Nielsen Study Shows Twitter Boosts Time-Shifting TV Viewership
As live TV audiences shrink, the television industry is scrambling to refine success metrics. One such new measure is the +7 audience, the added viewership during the seven-day window after a show airs. It can be a significant number; Nielsen reports that some networks are seeing more than 50% of their 18-34 aged viewership coming […]
As live TV audiences shrink, the television industry is scrambling to refine success metrics. One such new measure is the +7 audience, the added viewership during the seven-day window after a show airs. It can be a significant number; Nielsen reports that some networks are seeing more than 50% of their 18-34 aged viewership coming in the +7 time period.
So how can networks prime the +7 pump? One way, according to research published today by Nielsen is social media, specifically Twitter. Nielsen found a 10% increase in Twitter impressions about programs corresponded to a 1.8% bump in post-live-show viewership. Nielsen found the increase after accounting for 10 other variables that effect the size of the delayed audience, including the top factor, the size of the live audience.
The influence was most pronounced for shows that had higher social activity; such shows had audiences 36% larger than live, while shows with low social activity had +7 audiences 16% higher than the live.
Nielsen explained the significance of its findings in a release:
These analyses have two big implications for the industry. First, networks gain insight into their delayed audiences and how to grow them. Second, they help explain how much impact social media has on delayed TV viewing today.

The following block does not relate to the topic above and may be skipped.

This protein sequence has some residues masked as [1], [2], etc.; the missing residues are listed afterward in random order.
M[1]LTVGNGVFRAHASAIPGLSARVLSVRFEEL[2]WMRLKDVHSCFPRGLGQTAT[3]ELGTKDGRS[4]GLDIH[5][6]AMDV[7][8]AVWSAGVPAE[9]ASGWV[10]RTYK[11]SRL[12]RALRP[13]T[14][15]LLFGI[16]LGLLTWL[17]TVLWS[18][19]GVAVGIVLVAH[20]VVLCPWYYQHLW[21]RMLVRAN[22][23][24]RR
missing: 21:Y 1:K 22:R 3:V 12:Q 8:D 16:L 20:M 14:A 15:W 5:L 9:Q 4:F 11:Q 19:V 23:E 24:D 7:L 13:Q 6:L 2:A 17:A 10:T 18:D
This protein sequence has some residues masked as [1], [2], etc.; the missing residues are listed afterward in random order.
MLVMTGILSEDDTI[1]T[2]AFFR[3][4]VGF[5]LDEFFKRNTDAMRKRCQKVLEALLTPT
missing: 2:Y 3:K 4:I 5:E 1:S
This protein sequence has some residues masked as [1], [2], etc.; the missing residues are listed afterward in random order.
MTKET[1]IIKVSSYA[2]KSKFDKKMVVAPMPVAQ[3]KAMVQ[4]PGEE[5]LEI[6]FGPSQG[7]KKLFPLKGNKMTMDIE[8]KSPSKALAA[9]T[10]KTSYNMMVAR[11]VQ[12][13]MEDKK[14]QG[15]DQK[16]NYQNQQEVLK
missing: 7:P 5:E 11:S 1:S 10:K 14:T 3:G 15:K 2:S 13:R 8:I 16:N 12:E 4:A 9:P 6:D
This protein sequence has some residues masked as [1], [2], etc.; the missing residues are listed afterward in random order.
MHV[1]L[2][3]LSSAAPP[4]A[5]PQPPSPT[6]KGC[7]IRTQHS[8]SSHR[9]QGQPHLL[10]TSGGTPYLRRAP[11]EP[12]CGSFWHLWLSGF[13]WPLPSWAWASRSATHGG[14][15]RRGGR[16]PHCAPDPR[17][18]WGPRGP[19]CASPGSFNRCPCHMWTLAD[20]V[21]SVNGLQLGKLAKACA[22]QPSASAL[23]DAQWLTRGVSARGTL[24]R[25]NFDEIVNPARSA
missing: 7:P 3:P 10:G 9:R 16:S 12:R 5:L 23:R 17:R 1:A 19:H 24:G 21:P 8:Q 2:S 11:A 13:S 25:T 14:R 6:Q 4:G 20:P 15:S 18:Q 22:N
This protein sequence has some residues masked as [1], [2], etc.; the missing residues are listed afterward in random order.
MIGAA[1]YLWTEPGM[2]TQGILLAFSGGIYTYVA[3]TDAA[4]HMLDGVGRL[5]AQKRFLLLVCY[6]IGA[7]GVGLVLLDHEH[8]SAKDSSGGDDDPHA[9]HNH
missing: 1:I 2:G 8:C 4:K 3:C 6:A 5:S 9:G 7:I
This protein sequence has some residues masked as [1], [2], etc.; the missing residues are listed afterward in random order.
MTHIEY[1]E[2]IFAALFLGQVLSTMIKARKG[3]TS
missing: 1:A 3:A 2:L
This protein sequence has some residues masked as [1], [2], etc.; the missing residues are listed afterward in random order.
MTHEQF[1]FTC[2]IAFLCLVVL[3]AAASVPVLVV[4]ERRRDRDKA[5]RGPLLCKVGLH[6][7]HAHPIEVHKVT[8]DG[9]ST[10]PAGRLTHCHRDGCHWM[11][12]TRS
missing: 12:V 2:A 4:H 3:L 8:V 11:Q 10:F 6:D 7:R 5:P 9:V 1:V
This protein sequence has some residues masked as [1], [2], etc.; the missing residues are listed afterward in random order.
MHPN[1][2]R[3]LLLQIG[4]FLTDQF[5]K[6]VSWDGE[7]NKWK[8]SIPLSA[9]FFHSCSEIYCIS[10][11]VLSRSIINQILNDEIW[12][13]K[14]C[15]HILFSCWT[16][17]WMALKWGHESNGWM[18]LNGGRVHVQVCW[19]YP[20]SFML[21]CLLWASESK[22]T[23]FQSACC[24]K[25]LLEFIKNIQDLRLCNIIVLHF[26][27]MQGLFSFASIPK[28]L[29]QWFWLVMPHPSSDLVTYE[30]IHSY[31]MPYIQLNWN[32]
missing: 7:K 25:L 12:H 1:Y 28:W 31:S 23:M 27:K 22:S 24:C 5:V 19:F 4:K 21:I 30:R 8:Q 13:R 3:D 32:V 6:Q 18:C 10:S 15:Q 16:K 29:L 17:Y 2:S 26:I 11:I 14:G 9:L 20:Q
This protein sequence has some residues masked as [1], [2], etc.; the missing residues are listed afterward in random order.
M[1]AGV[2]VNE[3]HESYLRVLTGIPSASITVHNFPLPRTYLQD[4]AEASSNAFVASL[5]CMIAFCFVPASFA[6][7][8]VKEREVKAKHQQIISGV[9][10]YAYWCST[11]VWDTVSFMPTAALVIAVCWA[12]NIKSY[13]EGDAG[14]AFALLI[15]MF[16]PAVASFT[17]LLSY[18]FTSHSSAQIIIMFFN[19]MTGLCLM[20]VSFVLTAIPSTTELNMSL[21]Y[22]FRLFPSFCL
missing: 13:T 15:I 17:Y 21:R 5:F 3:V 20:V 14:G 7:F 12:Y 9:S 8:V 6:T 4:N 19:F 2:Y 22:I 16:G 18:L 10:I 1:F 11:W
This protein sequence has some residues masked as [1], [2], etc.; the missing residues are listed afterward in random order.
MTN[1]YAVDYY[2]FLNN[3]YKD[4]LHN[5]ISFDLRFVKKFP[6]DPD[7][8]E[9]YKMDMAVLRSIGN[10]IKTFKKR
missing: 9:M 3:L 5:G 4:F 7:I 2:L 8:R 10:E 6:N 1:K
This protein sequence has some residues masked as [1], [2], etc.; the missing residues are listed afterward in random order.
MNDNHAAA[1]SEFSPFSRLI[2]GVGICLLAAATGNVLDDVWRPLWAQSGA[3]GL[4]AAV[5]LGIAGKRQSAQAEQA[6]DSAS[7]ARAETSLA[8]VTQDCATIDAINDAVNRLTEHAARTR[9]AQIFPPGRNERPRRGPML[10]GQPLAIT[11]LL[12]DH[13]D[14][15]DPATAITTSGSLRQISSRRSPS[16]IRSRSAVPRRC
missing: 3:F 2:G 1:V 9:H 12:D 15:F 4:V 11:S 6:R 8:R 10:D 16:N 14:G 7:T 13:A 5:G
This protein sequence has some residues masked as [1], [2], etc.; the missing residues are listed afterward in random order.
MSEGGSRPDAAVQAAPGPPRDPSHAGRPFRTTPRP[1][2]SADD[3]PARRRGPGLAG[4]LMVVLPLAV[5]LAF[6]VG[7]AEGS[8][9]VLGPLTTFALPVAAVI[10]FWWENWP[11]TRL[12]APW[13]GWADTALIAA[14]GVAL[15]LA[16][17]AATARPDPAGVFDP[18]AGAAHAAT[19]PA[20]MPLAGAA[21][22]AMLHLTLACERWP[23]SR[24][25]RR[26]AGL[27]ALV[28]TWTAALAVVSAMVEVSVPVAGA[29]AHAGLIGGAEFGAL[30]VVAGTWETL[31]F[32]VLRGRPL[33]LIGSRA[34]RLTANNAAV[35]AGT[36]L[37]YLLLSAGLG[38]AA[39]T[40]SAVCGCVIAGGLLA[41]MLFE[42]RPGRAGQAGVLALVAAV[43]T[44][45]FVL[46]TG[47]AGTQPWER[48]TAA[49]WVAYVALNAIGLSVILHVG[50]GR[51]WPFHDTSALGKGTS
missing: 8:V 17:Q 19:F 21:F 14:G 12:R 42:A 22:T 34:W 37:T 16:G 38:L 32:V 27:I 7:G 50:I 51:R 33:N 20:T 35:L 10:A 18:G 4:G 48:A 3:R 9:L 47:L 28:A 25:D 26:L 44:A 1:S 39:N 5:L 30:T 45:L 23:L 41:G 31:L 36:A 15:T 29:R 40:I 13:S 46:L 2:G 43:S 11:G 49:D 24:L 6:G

“We are aware from our work with the ARF that exposure to TV Tweets drives consumers to take action,” said Judit Nagy, Vice President of Analytics, FOX. “And these recent findings further demonstrate an undiscovered opportunity in social word of mouth during and around live programming. For FOX programs, we see a relationship between ratings and a program’s social share of voice, demonstrating the potential for social conversation to generate and increase Live +7 performance.”
“We all know that social media has value, but quantifying that still remains a mystery,” added Nagy. “These findings get us one step closer to fully understanding the relationship between social activity and TV ratings and enabling us to take better advantage of social media as a platform that can drive viewership.”
Networks can use these approaches to measure the impact of stronger social media investments (e.g., getting the program cast to engage audiences by Tweeting during live airings) on delayed viewing. They also encourage TV networks to create more sharable content (e.g., memes, short-form video, games, etc.). As social media becomes further ingrained in audiences’ TV viewing habits, these results will continue to improve our understanding of the social TV phenomenon and build toward additional, practical insights for networks and advertisers.
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